“Thank you,” the girls murmured in unison. 

Tina smiled at them, and, as the mist dissipated, the girls noticed the pearly white wings on her back. 


Wagons Rolling Down the Mountain

I opened the balcony door and stepped out to the balmy evening. Rain had trickled down all afternoon and had wrecked our plans to climb the mountain under whose skirts the small hotel stood. It was an ancient house built during colonial times, made of adobe with dark and dank rooms. The balcony was a narrow ledge protected by wrought-iron, and I leaned on the railing as I gazed at the mountain nearby.

The sun had set moments before, and its last rays intensified the green of the mountain. Verde que te quiero verde, I thought, and watched the flitting hummingbirds defend their territory at the feeder in the walled garden below my room. Hummingbirds—such big wars raging in such tiny creatures. No wonder the Aztecs believed warriors reincarnated as hummingbirds; only the bees dared to defy them.  

Dusk descended, and with it an eerie calmness. I pulled up a chair and put my feet up on the railing; the cicadas’ fervent buzz inundated the evening like radio static. A humid breeze blew and wafted waves of jasmine and honeysuckle.

In the distance I heard the soft rumble of thunder and hoped rain would not ruin tomorrow’s expedition, again. Yet, as I listened, I realized it was not thunder I heard, but the soft grumble of hooves, and the click-clack of wooden wheels. I strained my ears and, sure enough, I distinguished the clip clop of horses and the rackety-rack of carts. A pilgrimage?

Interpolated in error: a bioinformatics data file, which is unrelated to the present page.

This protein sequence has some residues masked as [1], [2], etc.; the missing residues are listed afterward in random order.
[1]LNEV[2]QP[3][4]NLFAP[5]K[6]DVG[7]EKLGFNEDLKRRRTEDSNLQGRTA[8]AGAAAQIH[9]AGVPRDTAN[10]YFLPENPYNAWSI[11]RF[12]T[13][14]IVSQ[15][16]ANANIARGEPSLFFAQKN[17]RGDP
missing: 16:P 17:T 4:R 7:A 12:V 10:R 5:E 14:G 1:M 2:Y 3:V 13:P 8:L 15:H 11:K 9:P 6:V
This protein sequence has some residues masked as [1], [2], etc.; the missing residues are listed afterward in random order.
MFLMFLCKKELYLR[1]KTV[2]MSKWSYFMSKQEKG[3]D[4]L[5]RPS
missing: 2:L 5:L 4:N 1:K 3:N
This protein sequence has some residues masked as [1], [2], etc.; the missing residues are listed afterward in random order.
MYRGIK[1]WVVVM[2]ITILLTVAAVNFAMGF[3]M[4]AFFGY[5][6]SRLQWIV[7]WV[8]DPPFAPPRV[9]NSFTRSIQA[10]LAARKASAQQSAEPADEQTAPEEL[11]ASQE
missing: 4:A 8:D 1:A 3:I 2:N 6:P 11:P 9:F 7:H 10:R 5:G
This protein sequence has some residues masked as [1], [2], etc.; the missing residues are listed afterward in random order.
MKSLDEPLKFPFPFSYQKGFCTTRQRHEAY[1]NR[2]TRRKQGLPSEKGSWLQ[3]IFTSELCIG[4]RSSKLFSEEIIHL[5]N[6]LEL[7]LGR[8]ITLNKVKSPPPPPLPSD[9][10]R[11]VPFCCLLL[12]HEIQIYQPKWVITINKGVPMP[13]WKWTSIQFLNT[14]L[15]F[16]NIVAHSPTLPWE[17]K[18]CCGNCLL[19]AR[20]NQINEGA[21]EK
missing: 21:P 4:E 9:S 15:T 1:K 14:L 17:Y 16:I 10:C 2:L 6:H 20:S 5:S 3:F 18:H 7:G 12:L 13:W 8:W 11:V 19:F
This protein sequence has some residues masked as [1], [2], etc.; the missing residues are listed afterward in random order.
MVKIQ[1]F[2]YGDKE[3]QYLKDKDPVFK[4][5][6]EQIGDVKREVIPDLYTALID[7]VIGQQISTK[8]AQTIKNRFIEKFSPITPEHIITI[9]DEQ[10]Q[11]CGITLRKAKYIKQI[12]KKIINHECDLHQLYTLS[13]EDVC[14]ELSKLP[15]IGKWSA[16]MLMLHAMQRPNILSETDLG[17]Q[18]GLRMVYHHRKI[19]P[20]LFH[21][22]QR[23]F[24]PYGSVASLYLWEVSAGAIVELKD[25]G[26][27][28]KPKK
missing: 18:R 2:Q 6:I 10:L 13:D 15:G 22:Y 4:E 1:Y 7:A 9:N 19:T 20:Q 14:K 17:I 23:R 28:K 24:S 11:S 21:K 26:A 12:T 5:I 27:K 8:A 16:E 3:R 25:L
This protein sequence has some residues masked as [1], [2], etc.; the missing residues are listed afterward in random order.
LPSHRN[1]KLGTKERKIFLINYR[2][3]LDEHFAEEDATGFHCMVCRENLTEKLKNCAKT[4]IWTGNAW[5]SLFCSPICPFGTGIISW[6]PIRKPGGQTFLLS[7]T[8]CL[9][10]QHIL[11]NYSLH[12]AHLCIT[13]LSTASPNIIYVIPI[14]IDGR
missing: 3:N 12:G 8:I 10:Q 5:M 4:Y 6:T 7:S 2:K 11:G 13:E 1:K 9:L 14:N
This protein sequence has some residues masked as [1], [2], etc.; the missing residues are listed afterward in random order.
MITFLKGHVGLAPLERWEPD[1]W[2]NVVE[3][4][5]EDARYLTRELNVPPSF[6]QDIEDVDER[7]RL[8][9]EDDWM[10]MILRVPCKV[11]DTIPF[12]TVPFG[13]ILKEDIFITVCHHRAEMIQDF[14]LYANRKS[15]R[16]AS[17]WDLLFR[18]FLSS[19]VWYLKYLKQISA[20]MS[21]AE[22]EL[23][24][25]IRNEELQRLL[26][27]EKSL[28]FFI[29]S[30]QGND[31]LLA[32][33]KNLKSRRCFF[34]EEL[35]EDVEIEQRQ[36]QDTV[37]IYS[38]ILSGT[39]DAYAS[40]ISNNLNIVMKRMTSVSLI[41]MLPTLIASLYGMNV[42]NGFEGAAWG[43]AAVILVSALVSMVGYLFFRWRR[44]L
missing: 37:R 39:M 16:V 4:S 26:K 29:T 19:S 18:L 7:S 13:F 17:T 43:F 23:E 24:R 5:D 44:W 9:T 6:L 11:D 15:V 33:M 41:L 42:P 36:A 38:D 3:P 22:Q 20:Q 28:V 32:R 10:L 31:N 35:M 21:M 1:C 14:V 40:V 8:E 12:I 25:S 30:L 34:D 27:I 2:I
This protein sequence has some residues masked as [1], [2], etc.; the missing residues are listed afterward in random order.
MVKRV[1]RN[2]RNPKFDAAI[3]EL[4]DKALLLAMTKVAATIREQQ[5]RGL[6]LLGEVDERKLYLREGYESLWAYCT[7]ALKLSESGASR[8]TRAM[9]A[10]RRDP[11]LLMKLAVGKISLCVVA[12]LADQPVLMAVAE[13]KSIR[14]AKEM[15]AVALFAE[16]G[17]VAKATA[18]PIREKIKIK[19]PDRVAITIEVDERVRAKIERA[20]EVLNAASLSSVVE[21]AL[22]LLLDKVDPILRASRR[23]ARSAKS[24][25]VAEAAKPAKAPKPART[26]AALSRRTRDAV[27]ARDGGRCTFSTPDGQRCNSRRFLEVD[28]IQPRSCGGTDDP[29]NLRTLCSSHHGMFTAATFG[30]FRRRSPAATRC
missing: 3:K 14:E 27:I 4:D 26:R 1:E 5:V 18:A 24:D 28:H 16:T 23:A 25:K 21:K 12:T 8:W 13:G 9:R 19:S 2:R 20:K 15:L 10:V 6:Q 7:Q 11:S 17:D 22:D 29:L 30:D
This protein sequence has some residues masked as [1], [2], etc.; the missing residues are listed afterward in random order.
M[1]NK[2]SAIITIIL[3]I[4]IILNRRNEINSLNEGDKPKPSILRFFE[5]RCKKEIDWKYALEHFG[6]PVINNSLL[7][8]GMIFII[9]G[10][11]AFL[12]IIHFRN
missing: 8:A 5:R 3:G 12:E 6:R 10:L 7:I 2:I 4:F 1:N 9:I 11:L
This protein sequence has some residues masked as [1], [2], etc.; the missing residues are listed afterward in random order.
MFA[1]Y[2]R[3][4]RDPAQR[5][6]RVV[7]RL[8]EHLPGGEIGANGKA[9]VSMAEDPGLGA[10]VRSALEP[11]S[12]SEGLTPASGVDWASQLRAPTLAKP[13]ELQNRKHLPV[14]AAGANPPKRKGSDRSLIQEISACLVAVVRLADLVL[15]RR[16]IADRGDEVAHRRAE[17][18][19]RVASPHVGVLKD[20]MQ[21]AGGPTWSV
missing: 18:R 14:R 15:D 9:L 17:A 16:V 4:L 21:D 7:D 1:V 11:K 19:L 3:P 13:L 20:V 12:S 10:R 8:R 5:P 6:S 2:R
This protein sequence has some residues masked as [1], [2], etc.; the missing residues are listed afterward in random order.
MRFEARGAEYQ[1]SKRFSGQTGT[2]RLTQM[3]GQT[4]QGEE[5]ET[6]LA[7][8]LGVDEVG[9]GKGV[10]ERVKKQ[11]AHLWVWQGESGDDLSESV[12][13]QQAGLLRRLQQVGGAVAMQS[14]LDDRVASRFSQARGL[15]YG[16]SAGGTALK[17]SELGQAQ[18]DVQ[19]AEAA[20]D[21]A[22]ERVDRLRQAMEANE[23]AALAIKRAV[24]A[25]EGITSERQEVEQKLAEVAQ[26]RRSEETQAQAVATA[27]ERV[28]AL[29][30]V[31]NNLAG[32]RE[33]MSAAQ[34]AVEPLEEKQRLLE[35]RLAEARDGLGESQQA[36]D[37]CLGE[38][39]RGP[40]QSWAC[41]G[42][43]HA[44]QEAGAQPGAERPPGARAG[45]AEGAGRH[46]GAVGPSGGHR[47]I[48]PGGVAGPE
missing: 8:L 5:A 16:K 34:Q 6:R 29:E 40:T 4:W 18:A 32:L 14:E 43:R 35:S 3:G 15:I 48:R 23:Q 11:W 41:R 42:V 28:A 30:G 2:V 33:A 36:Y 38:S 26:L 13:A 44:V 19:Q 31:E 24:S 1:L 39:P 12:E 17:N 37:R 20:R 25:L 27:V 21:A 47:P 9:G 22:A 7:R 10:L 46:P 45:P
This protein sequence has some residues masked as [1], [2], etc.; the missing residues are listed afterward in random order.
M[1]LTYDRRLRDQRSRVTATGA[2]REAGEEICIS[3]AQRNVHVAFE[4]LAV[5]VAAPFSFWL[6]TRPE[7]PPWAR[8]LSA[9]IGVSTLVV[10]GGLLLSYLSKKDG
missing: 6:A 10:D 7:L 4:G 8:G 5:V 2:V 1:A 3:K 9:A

I glanced at the mountain and watched in awe as a long string of red mist descended the mountainside. It wound through the rocks and trees as if following a well-trodden path. 

I remembered what the owner had told us in the lobby, “Sometimes you can hear wagons coming down the mountain after a rainstorm. People say it’s ghosts, but I think it’s the wind blowing through the trees.” 

I would have agreed with him. Yet no one had mentioned the red meandering mist.

The water in the bathroom stopped and Tom stepped out.

“Shower’s free,” he said, and approached in his jeans and wet hair.

I did not answer, but stared mesmerized at the haze; the clatter of hooves reverberated in the mellow dusk.

“What is it?” He asked.

I pointed, “The mist. Isn’t it weird?” 

He watched for a moment and agreed. A white moon appeared in the sky and Venus, the evening star, blinked hello.

“How long has this gone on?” Tom wondered.

“A few minutes, it started after sunset,” I answered, “wait… listen.”

It was then I realized the cicadas were silent and the hummingbirds had vanished from the feeder. I told him so. Tom pulled up a chair beside me and we watched the fog snaking closer; it would soon engulf us.

The raucous hooves intensified, as if the sound belonged to the red cloudiness. Tom reached for my hand and squeezed it; there were no words in his mouth or mine.

The reddish mist was upon us now, and as it slithered past our balcony, I discerned the shapes and figures of horses and riders, and a regiment on foot. I recognized the puffy pants, armor plate, helmets and muskets of the conquistadors that had marched through this land five-hundred years before. 

They tramped right under us, oblivious to the garden wall and hummingbird feeder dangling from the ahuehuete tree. The cannon rattled as a horse pulled it over uneven ground. A rearguard soldier glanced up in passing and caught my gaze.

Señora,” his hollow voice rang in my ears as he nodded a gracious greeting.

The mist dissipated with the sudden flutter of a myriad of hummingbirds. Night fell. The sounds of hooves faded away as the cicadas chirped again. The soft breeze whirled jasmine, honeysuckle… and gunpowder.


The House Told Me

The house menaced in the harsh sunlight. The yard was a barren plot of dry grass, and the broken windows looked like hollow eye-sockets. 

“Isn’t it great?” Miranda giggled and bounced on her toes. 

“Um…” I tried to stammer out a supporting response but couldn’t, for the life of me, fathom why anyone would buy this house. 

“It’s my first fixer-upper,” she squealed with delight, “it’s got real potential and I think we can turn a good profit.”

“Does Oscar agree?” I asked, knowing my sister’s penchant for pies in the sky.